I’m a big fan of BYOL – Bring Your Own Laptop to school.
The laptop is the new pencil… a tool necessary for an effective education today. I also think that a district-provided laptop, in public education, is not financially feasible. However, supporting families that can not afford to send their child to school with a laptop is supportable, effective and essential to a BYOL program. When I wrote the (intentionally oversimplified) ‘5 Year Technology Plan‘, my emphasis was on infrastructure: Keeping a year ahead (not 5 years ahead) with your network, providing opportunities for teachers to get learning/technical support, and making sure that students have access to the infrastructure. The best way to provide students with opportunities to take advantage of a well-planned infrastructure is to put laptops in their hands… or more specifically, to have them bring those laptops to school.
Why BYOL and not BYOD – Bring Your Own Device?
I have an admitted bias here: I think a keyboard is still an essential tool in school. If you want to build inequity then have students try writing, for any extended period of time, on a phone -vs- on an iPad -vs- on a laptop. Essentially laptops, compared to phones or iPads, are a superior product for construction and creation of content rather than just consumption of content. This may change, but not soon enough. Looking ahead, I see student/family owned laptops as the best route to go. Here are some key points to consider:
– Providing laptops to students is not a cost effective use of resources in public education.
– Any laptop purchased in the last 3 years would meet all ‘minimum requirements’ needed with respect to speed and storage needs.
– Open source products like Open Office allow all students to share common software for group work and projects.
– Cloud computing allows personal and shared learning spaces that both store and back-up student work.
– A wireless projector could allow any student to contribute to the class without the need for an expensive interactive whiteboard solution.
– An optional, district run, lease-to-own program could help support many families that want an affordable option, while full support of those who are truly in need would have to happen no matter what program you use to provide technology to students.
– A student owned program means that students have the necessary technology both at school and at home.
– A laptop program does not mean that laptops are always open. Just as there are times and places for other tools (even pencils) there are times and places for laptops to be put away and other tools and learning strategies to be implemented.
The iPad is a great tool, and yes you can add a keyboard, but I don’t think iPads are as personalized for education as they should be. Either students own their own accounts and every pay-for app that comes along is an added expense each family must incur, or all the iPads are on a single account and that account is operated by someone other than the intended user (likely the teacher). Although the really good apps are getting better, they still tend to cost money and they still don’t do things as well as laptop versions.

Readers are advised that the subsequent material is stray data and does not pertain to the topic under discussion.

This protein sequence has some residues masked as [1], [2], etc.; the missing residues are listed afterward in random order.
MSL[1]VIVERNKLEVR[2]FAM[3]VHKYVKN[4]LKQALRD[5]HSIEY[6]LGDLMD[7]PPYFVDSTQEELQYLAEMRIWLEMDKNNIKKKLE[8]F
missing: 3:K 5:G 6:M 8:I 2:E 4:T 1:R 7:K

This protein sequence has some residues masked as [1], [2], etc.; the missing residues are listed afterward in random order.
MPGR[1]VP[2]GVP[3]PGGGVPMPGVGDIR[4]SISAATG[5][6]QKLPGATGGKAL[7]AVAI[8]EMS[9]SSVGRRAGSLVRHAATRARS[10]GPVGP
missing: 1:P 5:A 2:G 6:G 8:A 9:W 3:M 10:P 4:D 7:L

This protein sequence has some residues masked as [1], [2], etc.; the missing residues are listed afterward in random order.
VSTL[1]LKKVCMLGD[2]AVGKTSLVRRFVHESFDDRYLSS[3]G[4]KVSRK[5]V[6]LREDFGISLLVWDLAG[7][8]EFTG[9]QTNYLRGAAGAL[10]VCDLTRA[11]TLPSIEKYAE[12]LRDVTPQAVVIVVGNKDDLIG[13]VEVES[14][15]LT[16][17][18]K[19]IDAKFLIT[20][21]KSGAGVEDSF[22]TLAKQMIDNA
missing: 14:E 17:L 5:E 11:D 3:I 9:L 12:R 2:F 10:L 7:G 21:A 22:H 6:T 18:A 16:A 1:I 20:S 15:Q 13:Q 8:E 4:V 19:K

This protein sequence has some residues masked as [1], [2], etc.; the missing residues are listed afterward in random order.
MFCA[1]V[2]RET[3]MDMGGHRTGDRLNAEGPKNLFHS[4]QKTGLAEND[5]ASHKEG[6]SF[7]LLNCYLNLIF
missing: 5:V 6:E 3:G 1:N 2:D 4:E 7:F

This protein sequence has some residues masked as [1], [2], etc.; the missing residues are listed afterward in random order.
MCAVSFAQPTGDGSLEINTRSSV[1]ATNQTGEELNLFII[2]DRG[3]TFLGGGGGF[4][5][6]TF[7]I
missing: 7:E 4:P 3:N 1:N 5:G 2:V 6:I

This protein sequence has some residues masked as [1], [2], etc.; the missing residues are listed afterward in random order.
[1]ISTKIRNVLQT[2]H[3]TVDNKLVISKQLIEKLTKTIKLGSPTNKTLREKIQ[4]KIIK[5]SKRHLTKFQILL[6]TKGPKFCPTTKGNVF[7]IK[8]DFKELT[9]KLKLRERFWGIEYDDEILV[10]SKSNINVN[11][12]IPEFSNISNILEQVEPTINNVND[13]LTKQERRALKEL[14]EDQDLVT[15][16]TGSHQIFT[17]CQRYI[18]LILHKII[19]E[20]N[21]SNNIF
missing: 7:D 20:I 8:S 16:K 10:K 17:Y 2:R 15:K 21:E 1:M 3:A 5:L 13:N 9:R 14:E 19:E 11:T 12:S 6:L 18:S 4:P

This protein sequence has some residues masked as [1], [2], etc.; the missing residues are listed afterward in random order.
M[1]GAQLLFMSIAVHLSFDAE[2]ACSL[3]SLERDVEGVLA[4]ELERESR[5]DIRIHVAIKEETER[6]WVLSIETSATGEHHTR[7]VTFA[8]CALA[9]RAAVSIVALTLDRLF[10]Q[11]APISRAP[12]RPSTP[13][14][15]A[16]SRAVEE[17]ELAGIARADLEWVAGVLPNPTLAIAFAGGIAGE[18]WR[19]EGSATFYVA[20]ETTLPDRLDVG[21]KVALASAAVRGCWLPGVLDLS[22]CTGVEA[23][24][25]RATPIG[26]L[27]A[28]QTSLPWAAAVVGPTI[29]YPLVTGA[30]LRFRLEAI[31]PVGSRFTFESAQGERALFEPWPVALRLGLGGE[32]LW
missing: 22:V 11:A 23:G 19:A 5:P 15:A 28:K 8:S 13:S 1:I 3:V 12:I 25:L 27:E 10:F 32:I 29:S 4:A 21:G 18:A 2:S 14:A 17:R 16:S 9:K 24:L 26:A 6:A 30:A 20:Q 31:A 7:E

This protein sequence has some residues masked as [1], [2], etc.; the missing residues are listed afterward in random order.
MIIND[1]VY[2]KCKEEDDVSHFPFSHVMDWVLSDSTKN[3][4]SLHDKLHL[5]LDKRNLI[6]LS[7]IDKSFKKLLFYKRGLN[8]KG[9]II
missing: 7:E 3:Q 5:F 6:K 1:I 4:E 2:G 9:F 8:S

A perfect example to exemplify my point is Blogsy, the blogging app. This app has gotten more and more user-friendly and is really making it easier to blog from your iPad. But I’d still rather write this post on my laptop, with upcoming links in open tabs. I also like how easy it is for me to bookmark those tabs on diigo, and add copied text to my description of the link, which is a royal pain to do on my iPad. I tend to consume things on my iPad and iPhone, and when I want to do more, I email the link to myself to engage further on my laptop.
Don’t get me wrong, the iPad is a great tool. I think it has already transformed education when it comes to providing an all-in-one tool for many special needs students and programs. I also think it has a ways to go before I can say that it is a better overall student owned device than a simple laptop. An iPad is a great addition to a laptop program… Actually, in a way I’m advocating for BYOL and BYOD, with BYOD standing for Bring Your OTHER Device, (as well as your laptop). I’ve also seen this referred to as BYOT – Bring Your Own Technology.
Students want to film a 3 minute video clip? Great! Let them pull out their phone or iPad and start filming. Want to take a photo? Or record a voice? Go ahead and use another device, (not mandatory but available to anyone who wants to bring them). I see the laptop as the required device, and students are welcome to supplement that. Once we have laptops in every student’s hands, the next step is to make sure that teacher practice is such that the laptops are used to their fullest potential… but that’s a whole other post!
Please share your thoughts (and links) with me. Below are some links and resources that you may find helpful.
- I brought a BYOL program to a school in China: Bring Your Own Laptop to School & more information about the program.
- The new Inquiry Hub will be BYOL.
- Chris Kennedy – ‘Bring Your Own Technology – And Thinking About Equity‘.
- Jeff Utecht – WHY THERE IS NO ONE WAY TO GO 1:1.